The allure of pretty packaging has always been the Achilles heel of the consumer. Sometimes we can even convince ourselves that a less than average product is worth buying just because of its chic box. Whilst experience has made me better at steering clear of unnecessary purchases I would argue that the beauty industry itself is also becoming more conscious of helping consumers to make more sustainable choices. Some brands are starting to question how much of their plastic bottles should be made of recycled materials whilst others are removing ingredients which cause aquatic toxicity and replacing them with natural equivalents. All of these are great steps in the right direction but there’s more that we do to remove excess plastic from our beauty routines.
The first thing to evaluate in your daily life is how many one-use items we use. The government already plans to ban wet wipes in the UK but what else should be cut back on? One of the most common plastic items to wash up on beaches is the cotton swab. A report by the World Wildlife Fund claims that throughout 2018, 10.8 billion wet wipes and 13.2 billion cotton buds will be used in the UK. These one-use-wonders may be bathroom cabinet essentials but they are doing no good to marine life. Fortunately, biodegradable alternatives exist such as Superdrug’s pure cotton buds (£1.05 for 300) with paper stems which work just the same as the plastic equivalent. To replace make-up remover wipes why not try an old-fashioned flannel and a cleanser, it’s less drying for the skin as well as being better for our water systems.[pullquote]If you’re following the Korean 10 step night and day skin care routine it may be time to reconsider which items you could do without. [/pullquote]
A further problem with beauty products is the vast amount of packaging waste they generate. Think of all the cellophane and empty bottles you throw away in a year, now times that by the years you’ll live and then by the number of people on the planet and it’s clear that our way of life is not sustainable. Although some packaging can be recycled, the most important message for green living is simply to reduce the amount we consume. Products such as LaPepaBoutique’s Hemp Cotton Facial Rounds (£5.90 for 5) available on Etsy are handmade and reusable which means less packaging waste in the first place. It may take some getting used to but once you’re in the routine of throwing your face cloths in the laundry instead of the bin you won’t look back.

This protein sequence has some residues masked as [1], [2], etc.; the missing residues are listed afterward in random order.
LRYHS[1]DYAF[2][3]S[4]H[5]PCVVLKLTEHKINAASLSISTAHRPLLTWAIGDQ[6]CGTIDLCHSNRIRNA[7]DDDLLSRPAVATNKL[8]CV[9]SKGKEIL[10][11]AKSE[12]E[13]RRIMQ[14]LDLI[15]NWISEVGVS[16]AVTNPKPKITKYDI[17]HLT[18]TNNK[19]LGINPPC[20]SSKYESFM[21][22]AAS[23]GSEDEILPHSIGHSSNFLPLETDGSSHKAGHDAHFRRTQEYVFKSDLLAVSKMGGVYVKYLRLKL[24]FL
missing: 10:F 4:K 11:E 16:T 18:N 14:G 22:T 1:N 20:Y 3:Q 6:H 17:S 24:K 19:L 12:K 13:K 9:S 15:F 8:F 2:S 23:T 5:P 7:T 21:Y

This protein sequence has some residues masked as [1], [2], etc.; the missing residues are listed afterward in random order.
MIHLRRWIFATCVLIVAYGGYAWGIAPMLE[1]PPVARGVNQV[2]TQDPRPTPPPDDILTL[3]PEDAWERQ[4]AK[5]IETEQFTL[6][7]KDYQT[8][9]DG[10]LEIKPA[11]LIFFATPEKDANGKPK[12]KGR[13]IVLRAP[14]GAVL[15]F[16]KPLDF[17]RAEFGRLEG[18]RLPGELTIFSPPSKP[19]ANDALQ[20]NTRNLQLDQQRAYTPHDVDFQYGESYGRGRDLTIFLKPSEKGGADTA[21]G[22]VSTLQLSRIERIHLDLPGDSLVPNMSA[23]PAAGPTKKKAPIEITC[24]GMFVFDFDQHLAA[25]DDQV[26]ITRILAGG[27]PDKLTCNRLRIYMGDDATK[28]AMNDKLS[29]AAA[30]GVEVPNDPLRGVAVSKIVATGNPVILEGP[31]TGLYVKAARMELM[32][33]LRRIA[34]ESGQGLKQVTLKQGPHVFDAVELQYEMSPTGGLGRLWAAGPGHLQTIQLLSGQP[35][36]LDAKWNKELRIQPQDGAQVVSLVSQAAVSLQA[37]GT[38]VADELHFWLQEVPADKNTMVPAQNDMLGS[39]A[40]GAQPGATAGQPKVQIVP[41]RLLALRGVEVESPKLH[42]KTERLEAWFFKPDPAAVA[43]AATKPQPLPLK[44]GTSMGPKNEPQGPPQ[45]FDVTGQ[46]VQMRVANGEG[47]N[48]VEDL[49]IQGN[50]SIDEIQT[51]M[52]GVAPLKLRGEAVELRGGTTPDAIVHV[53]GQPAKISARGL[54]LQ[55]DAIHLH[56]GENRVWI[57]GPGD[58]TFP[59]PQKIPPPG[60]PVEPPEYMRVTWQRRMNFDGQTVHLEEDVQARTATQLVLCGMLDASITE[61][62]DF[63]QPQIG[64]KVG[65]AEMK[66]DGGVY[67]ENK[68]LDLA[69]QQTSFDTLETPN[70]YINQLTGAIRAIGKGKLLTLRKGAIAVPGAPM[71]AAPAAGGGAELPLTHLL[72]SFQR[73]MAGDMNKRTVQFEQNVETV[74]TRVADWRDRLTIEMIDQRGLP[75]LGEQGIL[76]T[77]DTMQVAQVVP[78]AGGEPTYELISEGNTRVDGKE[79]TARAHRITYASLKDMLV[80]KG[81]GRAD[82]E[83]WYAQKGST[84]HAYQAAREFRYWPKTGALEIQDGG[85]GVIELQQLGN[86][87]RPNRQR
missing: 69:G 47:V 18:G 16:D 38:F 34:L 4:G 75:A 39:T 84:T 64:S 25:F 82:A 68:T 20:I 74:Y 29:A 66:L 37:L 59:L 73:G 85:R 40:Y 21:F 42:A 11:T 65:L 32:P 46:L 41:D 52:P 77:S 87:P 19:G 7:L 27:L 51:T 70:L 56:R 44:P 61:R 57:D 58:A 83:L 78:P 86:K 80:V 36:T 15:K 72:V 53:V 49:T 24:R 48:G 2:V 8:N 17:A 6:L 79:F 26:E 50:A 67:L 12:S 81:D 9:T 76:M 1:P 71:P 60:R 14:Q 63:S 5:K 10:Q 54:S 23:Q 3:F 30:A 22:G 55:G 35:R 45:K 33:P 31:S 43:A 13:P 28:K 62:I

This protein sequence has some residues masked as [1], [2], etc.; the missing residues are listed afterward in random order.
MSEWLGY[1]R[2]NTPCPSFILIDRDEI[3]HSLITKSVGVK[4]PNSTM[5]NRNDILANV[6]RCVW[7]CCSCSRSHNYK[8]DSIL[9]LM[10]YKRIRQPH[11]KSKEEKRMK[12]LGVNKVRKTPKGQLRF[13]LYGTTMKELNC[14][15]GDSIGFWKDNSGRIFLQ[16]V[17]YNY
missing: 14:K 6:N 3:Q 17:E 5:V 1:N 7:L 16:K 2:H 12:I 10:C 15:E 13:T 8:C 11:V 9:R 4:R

Another smart solution to the plastic problem is LUSH’s shampoo bars. These are 100% packaging free, will last for between 80-100 washes and don’t compromise on quality. LUSH also have a pot recycling policy where 5 empty pots equal a free face mask! In addition to this, LUSH play a role in reducing the number of microplastics in the oceans. These are tiny particles of plastic around 5mm which can be swallowed by marine life and lead to disease and reproduction problems. Most glitter products on the market are made of these, however LUSH glitter is formed from synthetic mica which acts like a natural mineral in water and can be broken down.
Something else to think about is the number of products you’re using. If you’re following the Korean 10 step night and day skin care routine it may be time to reconsider which items you could do without. Dr. Anjali Mahto, consultant dermatologist and author of The Skincare Bible agrees that shelves of serums and multi-layered skincare routines aren’t improving our overall skin health as much as we think. That’s not to say you should throw them all out rather try and phase them out of your routine and replace them with eco equivalents such as Icelandic Brand Soley’s volcanic clay mask, using all natural ingredients and recycled packaging.
My final tip would be to experiment with new eco-products. There is such a gap in the market plastic free products and so many creative solutions from new natural ingredients to bamboo toothbrushes. Get googling and instead of thinking about the things you’re taking away from your beauty routine, concentrate on which new treasures you can add.
Last modified: 27th July 2019